In United States v. Lambis, No. 15CR734, 2016 WL 3870940 (S.D.N.Y. July 12, 2016), a federal court, apparently for the first time, suppressed evidence obtained as the result of the warrantless use of a cell-site simulator to locate a target's cell phone. The court explained that a cell-site simulator—sometimes referred to as a "StingRay," "Hailstorm," or "TriggerFish"—is a device that locates cell phones by mimicking the service provider's cell tower (or "cell-site") and forcing cell phones to transmit "pings" to the simulator. The device then calculates the strength of the "pings" until the target phone is pinpointed.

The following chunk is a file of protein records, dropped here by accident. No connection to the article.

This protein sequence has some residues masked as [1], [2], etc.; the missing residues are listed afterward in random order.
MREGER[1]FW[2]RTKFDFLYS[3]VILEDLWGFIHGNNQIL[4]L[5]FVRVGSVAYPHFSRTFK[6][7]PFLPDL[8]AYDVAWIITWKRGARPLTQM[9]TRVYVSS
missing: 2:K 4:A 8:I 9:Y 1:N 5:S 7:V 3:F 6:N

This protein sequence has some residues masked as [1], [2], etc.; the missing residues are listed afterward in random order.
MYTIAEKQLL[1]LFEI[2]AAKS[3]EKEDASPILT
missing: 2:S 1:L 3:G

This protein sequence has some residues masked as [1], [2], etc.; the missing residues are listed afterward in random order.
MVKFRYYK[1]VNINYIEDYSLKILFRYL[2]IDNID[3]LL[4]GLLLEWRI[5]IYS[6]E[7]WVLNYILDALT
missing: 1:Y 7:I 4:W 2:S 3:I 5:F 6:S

The court's holding relied mainly on Kyllo v. United States, 533 U.S. 27 (2001), which held that a Fourth Amendment search occurred when government agents used a thermal-imaging device to detect infrared radiation emanating from a home. In Kyllo, the Supreme Court reasoned that "[w]here . . . the Government uses a device that is not in general public use to explore details of the home that would previously have been unknowable without physical intrusion, the surveillance is a 'search' and is presumptively unreasonable without a search warrant." Id. at 40. Relying on Kyllo, the District Court for the Southern District of New York held that "the [Drug Enforcement Agency]'s use of the cell-site simulator to locate Lambis's apartment was an unreasonable search because the 'pings' from Lambis's cell phone to the nearest cell site were not readily available 'to anyone who wanted to look' without the use of a cell-site simulator." Lambis, 2016 WL 3870940, at *2. Further, the use by the Drug Enforcement Agency of the cell-site simulator revealed "'details of the home that would previously have been unknowable without physical intrusion,' . . . . namely, that the target cell phone was located within Lambis's apartment." Id. Moreover, "the cell-site simulator is not a device 'in general public use.'" Id. Accordingly, Lambis held that the "use of a cell-site simulator constitutes a Fourth Amendment search within the contemplation of Kyllo." Id. at *3. The court observed that "[p]erhaps recognizing this, the Department of Justice changed its internal policies and now requires government agents to obtain a warrant before using a cell-site simulator." Id. A Maryland court has also recently held that the use of cell-site simulators constitutes a search. See, e.g., State v. Andrews, 227 Md. App. 350, 134 A.3d 324 (2016).